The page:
Published: Oct. 28, 2021

Dr. Uday Tak PortraitDr. Uday Tak, a postdoctoral fellow in Dr. Aaron Whiteley’s lab in the Biochemistry Department,
is the newest recipient of the 2021 Cancer Research Institute: Irvington Postdoctoral Fellowship. This award was
established to provide support and training for young scientists performing cutting-edge research with
applications in cancer immunotherapy and tumor immunology. Founded in 1953, the Cancer Research
Institute was established with the goal of eradicating cancer and has played a key role in many ground-
breaking discoveries and advances in the field of cancer immunology. Previous awardees of this
fellowship include CU Biochemistry's Dr. Alexandra Whiteley.

Prior to joining CU Boulder, Dr. Tak performed his doctoral research at the University of
Alabama Birmingham (UAB) in the laboratory of Dr. Michael Niederweis. There he characterized the
enzymology and secretion mechanism of the tuberculosis necrotizing toxin (TNT), which allows
Mycobacterium tuberculosis to kill macrophages. Dr. Tak's work revealed a novel mechanism of toxin
secretion relying on the formation of membranes pores by Esx/WXG100 proteins, whose biological
functions were a mystery for almost 20 years. This work was a major advancement in the field of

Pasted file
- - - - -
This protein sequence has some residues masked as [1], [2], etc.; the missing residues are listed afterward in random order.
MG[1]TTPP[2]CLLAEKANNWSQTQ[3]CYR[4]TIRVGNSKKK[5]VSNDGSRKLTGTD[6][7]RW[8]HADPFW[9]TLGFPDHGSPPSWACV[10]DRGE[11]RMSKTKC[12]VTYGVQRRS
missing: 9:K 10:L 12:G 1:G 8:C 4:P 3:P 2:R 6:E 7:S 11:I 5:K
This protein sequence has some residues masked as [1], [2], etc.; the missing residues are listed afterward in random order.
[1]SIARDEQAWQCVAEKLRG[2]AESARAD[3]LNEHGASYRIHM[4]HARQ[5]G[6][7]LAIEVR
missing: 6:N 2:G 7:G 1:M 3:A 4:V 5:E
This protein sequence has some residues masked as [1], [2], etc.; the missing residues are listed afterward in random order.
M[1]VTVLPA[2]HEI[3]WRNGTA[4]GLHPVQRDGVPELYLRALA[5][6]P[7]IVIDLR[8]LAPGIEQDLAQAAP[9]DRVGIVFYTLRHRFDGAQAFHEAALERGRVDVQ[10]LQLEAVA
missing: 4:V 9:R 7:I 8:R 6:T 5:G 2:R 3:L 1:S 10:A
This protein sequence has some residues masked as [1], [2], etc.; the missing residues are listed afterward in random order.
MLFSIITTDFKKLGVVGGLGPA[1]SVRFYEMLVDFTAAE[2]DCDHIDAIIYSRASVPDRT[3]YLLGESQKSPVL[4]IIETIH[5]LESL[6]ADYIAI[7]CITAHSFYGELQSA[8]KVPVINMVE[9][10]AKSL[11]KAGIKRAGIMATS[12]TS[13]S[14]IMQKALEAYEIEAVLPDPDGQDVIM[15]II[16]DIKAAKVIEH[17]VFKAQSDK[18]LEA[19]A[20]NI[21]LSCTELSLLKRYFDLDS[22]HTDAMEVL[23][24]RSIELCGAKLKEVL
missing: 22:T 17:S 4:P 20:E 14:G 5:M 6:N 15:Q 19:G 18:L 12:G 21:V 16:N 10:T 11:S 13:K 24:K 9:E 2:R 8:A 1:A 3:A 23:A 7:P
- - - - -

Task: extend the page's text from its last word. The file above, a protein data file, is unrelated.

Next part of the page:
bacterial protein secretion and has implications for the functions of Esx proteins which are important for
the virulence of mycobacteria and gram-positive pathogens. His publication of these findings was highlighted as an
editor’s choice in Nature Communications Focus on “Microbiology and Infectious Disease”.

Fueled by a passion to continue studying enzymes involved in physiology and disease, Dr. Tak
joined the laboratory of Dr. Aaron Whiteley at CU Boulder. The Whiteley lab focuses on the evolution
and function of the cGAS-STING pathway which is crucial for antiviral and anticancer immunity. Dr. Tak is
specifically interested in the primordial functions of the prokaryotic homologues which may generate
new hypotheses on the function of their eukaryotic counterparts. These findings have the potential to
generate new biological tools and concepts to guide STING-directed immunotherapies. As a CRI
Irvington Postdoctoral Fellow, Dr. Tak plans to use biochemistry, structural biology, and protein
engineering to accomplish these goals.